By Gail MarksJarvis, Chicago Tribune –
Savers are suffering.
A trip to the gas station, supermarket or pharmacy can present gut-wrenching costs and leave people feeling vulnerable, while a trip to the bank account provides no relief. Savings are being eaten away at a brisk pace while the Federal Reserve keeps interest rates near zero, and promises to continue well into 2014.
Financial advisers have urged clients to step a little beyond their usual cautious approach, using solutions such as: Deriving income from dividends paid by blue chip stocks like Johnson & Johnson, or boosting income by investing a small portion of money in high-yield bond funds. But neither is a good solution for people who can’t stomach the sharp declines that arrive from time to time in both stocks and high-yield bonds. And stocks and high-yield bonds are never the place to put cash you will need within five years.
But some banks might provide relief.
A Bankrate.com survey of high-yield checking accounts has identified a group of institutions offering average yields of 2.05 percent, or more than 34 times the usual checking account’s interest rate. The high-yield accounts also pay more than the average online savings account, with interest at 1.03 percent.
For example, according to the survey, Cross Keys Bank has had a high-yield checking account with an APY of 2.5 percent and Consumers Credit Union has been offering an APY of 4.09 percent. You can find other banks at http://www.tinyurl.com/highyieldcheckingbanks and credit unions at http://www.tinyurl.com/highyieldcreditunions. While some of these institutions are a long way from your home, you can open accounts online or by telephone.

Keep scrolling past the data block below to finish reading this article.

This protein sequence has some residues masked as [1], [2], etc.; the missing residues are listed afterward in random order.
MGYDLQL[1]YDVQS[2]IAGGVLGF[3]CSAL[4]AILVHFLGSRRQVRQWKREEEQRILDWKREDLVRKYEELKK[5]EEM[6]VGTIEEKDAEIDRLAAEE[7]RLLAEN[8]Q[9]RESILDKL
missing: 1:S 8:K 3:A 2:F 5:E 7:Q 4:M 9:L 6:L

Still, keep in mind that these interest rates can be fleeting.
Banks and credit unions change rates often based on market conditions, and lately U.S. Treasury rates — which can set the pace for banks — have been hitting some of the lowest rates on record. As investors worldwide grew panicky last week about a financial crisis in Europe, they threw so much money into 10-year U.S. Treasury bonds as a safe haven that rates dropped to an incredible 1.63 percent. That’s a shockingly low rate for a bond that ties up money for 10 years. You may long for the days before the financial crisis when Treasurys were paying 5 percent.
So as you seek a high-yield checking account, don’t be surprised if rates dip — either while you are looking or after you have opened an account. Just a year ago, high-yield checking accounts were paying 2.56 percent on average, and the previous year it was 3.10 percent, according to Bankrate.com analyst Greg McBride.
Institutions usually reserve the right to change rates from time to time and may not notify you as it happens. So if a relatively high yield interests you, keep an eye on your account.
Also, notice the restrictions on these accounts so you get what you are after. The high yield often applies to a limited amount of money in an account. For example, Cross Keys Bank and Consumers Credit Union commit high interest on deposits only up to $10,000. If you add more money, it could be subject to almost no interest — perhaps an even worse rate than the one at the bank you are using now.
If you have a lot of money to deposit, you could put some in one institution with a high-yield account, and some in another institution paying a high yield. Pay attention to the minimum you might have to leave in your account too.
Besides rules on minimum and maximum deposits in the account, to get the high yields you usually must make direct deposits regularly. That might mean having your paycheck or Social Security check sent directly to the bank on an ongoing basis. And you often have to make a certain number of purchases a month with a debit card because the institution earns fees when you use the card.
Bankrate says the typical number of required debit card uses is 10. Because of that, these accounts won’t work for people who rely on checks rather than debit cards for their purchases.
Be prepared for a shock if you aren’t attentive to the rules. McBride notes that if you fail to meet the rules any month, the average institution drops your interest rate to 0.08 percent. Some are even lower.